The Performance of Chile’s Retirement Privatization

Jose Pinera’s Retiring in Chile states:

Since the system started on May 1, 1981, the average real return on the personal accounts has been 10 percent a year.

The Performance of the Funded Pension Systems in Latin America by Juan Yermo, which can found on this page discusses the privatized retirement plans of various Latin American nations including Chile. On page 12, we see table 3: Average Rates of Return by AFP in Chile: 1981-2000. While it is true that the arithmetic average of real returns was 10.9% over the 1981 to 2000 period in Chile, we should also remember that the U.S. S&P500 had real returns that averaged about 13% over the same period.

Yermo presents on page 14, table 5 comparing average returns and standard deviations for funds in Argentina, Chile, Mexico, Peru, and Uruguay. He also notes:

While these high returns are likely to generate high pensions (as long as contribution periods are also long), their volatility will lead to significant differences in pensions across different retirement cohorts.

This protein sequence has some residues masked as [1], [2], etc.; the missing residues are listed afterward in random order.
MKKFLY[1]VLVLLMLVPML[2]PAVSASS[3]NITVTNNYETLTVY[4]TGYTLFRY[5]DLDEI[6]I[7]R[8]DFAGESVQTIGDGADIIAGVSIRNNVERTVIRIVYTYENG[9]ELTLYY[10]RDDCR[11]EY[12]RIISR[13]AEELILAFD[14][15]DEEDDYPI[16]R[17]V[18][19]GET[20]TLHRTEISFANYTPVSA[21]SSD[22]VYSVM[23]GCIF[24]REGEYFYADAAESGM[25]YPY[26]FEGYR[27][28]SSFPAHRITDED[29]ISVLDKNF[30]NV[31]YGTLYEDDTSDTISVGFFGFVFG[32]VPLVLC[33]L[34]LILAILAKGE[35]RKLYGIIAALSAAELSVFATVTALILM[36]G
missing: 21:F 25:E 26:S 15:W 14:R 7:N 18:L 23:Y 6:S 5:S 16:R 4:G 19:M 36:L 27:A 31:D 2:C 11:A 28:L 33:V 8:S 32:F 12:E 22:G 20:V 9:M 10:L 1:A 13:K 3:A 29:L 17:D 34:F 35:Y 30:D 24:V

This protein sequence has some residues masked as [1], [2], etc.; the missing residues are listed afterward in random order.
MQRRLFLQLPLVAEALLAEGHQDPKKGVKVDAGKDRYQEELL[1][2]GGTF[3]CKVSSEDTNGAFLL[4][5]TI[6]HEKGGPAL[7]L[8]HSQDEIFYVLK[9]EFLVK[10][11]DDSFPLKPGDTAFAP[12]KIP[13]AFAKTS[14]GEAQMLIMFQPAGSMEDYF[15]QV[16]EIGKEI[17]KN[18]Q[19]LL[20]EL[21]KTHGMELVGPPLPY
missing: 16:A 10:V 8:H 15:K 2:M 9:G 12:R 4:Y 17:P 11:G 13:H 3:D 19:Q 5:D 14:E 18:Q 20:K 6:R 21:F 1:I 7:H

Simply put – these average real returns are accompanied by substantial volatility so some cohorts may do quite well, while others will fare poorly.

Paul Krugman noted in his December 17 oped the high administrative costs of Chile’s system. Yermo provides more details.

Critics of privatization note that the higher expected returns from investing in the stock market come with greater risks. The Chile experiment bears this out as well as the possibility that administrative costs will be higher. Odd that the proponents of privatization tout the alleged success of the Chile experiment, but fail to point out the higher average returns are before considerations of risk and transaction costs.